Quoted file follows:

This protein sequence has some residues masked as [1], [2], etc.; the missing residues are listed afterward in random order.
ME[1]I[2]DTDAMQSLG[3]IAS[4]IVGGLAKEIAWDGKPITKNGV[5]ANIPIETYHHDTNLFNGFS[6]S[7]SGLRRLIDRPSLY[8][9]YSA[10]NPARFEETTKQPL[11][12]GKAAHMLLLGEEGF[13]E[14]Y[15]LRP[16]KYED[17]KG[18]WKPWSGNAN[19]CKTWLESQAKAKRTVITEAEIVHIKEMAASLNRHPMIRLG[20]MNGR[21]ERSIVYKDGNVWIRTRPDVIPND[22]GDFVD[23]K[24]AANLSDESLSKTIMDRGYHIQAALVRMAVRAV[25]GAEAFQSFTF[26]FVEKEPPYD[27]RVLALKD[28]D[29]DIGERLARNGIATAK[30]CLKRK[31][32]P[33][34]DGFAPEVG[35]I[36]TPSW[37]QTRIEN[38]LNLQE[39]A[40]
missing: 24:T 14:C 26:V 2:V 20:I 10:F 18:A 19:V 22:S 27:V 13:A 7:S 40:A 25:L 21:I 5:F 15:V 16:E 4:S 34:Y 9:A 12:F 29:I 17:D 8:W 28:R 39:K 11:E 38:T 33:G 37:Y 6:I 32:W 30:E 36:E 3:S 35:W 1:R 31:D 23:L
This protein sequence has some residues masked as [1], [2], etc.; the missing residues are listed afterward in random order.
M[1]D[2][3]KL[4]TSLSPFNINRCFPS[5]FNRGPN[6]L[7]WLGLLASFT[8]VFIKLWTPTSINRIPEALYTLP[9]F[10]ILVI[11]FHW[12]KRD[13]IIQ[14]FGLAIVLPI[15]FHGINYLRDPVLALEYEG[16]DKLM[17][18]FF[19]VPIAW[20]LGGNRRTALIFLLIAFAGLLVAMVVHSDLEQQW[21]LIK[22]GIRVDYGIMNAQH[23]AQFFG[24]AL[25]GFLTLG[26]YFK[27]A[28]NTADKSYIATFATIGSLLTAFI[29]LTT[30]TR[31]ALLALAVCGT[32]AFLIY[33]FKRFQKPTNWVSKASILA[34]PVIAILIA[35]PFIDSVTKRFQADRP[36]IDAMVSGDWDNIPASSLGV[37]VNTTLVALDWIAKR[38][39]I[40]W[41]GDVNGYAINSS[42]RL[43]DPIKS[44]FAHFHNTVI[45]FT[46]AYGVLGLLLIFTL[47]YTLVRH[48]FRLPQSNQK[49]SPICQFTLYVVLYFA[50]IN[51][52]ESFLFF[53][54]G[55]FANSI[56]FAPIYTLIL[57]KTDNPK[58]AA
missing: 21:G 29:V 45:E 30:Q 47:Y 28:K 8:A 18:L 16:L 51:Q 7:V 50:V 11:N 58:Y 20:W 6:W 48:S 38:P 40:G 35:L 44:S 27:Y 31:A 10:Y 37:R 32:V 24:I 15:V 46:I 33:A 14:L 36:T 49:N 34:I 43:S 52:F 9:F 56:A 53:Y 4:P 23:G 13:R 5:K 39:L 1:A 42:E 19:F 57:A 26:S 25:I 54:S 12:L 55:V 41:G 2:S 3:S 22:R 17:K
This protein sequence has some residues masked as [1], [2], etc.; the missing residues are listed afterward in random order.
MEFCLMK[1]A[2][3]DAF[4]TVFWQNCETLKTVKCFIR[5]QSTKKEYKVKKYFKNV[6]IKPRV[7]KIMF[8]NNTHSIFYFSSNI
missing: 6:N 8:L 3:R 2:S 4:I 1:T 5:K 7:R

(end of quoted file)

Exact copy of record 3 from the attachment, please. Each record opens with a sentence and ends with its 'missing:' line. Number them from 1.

This protein sequence has some residues masked as [1], [2], etc.; the missing residues are listed afterward in random order.
MEFCLMK[1]A[2][3]DAF[4]TVFWQNCETLKTVKCFIR[5]QSTKKEYKVKKYFKNV[6]IKPRV[7]KIMF[8]NNTHSIFYFSSNI
missing: 6:N 8:L 3:R 2:S 4:I 1:T 5:K 7:R